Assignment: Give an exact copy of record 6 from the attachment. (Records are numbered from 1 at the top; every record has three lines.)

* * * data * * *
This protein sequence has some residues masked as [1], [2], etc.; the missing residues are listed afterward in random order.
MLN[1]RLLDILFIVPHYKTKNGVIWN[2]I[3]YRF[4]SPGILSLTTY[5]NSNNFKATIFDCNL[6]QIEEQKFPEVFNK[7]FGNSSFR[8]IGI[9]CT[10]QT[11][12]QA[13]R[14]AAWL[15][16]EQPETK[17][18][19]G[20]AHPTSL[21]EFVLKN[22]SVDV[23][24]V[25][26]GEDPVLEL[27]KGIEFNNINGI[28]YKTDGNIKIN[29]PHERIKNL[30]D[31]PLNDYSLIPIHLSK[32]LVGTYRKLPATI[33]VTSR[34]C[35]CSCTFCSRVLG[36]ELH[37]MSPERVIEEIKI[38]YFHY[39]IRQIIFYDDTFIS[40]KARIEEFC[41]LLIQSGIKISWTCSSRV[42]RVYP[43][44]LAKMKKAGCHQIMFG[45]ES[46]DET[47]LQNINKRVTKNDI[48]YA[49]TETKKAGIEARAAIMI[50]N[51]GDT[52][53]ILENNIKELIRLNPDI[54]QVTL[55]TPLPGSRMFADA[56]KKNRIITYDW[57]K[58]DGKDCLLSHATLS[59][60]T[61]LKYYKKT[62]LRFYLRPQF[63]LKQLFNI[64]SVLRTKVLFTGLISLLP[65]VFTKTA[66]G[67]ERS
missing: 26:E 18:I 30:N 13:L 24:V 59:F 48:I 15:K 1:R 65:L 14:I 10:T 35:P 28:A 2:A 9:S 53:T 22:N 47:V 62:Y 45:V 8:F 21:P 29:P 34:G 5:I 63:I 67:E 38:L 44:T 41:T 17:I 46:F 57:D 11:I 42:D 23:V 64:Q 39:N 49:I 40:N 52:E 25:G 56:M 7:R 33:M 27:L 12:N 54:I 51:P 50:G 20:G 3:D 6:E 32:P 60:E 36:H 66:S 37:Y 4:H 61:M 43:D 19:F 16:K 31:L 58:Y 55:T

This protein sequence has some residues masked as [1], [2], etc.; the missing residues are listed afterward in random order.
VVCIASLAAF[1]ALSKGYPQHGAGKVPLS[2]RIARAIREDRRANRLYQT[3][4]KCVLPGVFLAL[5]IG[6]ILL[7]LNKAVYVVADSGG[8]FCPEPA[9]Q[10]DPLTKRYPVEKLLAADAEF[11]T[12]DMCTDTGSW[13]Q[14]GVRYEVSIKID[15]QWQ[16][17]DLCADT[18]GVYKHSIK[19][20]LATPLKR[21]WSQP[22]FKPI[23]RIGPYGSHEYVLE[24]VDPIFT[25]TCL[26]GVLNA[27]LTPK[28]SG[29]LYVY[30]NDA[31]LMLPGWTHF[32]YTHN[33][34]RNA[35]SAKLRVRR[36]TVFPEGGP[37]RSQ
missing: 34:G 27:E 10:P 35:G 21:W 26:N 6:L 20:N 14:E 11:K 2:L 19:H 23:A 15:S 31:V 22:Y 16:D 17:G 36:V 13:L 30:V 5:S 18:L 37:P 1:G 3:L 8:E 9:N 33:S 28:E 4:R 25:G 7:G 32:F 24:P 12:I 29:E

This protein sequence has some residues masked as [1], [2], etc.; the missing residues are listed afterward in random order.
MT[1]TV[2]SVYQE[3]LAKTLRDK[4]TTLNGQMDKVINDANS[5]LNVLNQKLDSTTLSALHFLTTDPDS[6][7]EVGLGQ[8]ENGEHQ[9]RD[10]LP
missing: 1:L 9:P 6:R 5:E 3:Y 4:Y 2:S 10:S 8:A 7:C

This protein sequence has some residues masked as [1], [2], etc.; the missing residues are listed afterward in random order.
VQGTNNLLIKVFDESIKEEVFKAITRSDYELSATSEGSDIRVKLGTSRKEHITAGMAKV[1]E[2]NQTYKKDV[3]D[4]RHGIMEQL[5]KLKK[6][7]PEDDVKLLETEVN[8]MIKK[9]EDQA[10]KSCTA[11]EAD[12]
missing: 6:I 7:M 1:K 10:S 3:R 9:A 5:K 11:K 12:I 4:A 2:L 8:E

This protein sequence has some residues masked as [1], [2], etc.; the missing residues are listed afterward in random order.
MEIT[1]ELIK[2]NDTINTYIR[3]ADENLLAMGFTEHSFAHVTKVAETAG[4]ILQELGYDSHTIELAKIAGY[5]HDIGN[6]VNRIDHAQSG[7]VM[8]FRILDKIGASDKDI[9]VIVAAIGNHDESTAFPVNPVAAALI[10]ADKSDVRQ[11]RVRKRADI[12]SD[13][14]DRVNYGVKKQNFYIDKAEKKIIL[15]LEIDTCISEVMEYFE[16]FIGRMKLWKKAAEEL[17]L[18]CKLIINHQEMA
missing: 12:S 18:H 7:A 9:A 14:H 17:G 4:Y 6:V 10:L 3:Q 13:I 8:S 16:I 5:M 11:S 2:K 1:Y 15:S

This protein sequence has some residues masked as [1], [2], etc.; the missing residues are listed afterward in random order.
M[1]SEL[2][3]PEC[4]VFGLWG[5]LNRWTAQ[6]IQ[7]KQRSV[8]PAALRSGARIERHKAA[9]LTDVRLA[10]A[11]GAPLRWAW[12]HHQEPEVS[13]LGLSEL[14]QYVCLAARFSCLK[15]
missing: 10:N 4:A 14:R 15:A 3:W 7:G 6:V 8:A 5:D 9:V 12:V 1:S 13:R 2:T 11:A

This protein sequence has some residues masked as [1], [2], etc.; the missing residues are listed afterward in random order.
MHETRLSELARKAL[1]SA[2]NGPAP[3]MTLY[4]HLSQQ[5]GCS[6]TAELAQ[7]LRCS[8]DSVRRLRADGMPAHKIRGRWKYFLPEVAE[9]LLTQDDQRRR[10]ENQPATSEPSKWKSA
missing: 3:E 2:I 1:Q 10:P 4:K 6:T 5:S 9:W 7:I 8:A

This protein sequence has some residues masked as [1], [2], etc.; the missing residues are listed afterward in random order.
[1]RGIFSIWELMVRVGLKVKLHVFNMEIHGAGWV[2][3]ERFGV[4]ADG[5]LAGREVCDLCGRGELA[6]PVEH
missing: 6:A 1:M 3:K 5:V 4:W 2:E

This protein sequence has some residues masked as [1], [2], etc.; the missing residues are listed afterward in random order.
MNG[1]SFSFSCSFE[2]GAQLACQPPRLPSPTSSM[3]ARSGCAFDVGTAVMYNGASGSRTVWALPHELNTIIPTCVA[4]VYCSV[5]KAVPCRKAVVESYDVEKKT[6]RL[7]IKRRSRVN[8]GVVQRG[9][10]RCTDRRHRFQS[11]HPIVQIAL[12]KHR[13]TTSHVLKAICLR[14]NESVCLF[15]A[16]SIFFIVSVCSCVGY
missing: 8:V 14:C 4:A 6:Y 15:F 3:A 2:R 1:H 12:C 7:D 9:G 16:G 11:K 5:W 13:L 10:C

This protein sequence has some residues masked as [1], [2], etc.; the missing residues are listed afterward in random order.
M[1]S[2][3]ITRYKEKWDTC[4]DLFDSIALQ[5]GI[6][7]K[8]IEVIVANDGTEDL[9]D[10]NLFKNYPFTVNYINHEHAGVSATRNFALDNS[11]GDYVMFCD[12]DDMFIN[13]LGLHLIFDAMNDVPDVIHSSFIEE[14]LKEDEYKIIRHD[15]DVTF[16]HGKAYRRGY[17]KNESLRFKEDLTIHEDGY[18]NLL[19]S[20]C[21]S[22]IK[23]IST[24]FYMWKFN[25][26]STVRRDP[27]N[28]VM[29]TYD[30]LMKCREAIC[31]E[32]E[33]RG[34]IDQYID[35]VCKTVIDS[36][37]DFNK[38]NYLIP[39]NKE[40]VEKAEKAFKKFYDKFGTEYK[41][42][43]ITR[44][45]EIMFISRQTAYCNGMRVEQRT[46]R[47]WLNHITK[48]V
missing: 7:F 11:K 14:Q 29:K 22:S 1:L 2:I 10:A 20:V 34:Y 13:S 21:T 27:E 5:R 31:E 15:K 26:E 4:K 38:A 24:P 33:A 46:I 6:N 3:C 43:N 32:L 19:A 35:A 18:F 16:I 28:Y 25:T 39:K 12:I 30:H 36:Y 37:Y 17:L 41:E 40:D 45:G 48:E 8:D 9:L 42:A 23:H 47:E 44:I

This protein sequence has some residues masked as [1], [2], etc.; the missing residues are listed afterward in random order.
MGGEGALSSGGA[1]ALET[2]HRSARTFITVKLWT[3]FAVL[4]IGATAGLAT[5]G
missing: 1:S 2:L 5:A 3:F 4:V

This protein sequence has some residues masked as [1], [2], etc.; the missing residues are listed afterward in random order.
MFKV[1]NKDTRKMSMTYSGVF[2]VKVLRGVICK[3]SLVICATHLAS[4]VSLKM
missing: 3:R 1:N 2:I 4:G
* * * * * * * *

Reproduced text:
This protein sequence has some residues masked as [1], [2], etc.; the missing residues are listed afterward in random order.
M[1]SEL[2][3]PEC[4]VFGLWG[5]LNRWTAQ[6]IQ[7]KQRSV[8]PAALRSGARIERHKAA[9]LTDVRLA[10]A[11]GAPLRWAW[12]HHQEPEVS[13]LGLSEL[14]QYVCLAARFSCLK[15]
missing: 10:N 4:A 14:R 15:A 3:W 7:G 6:V 8:A 5:D 9:V 12:V 1:S 13:R 2:T 11:A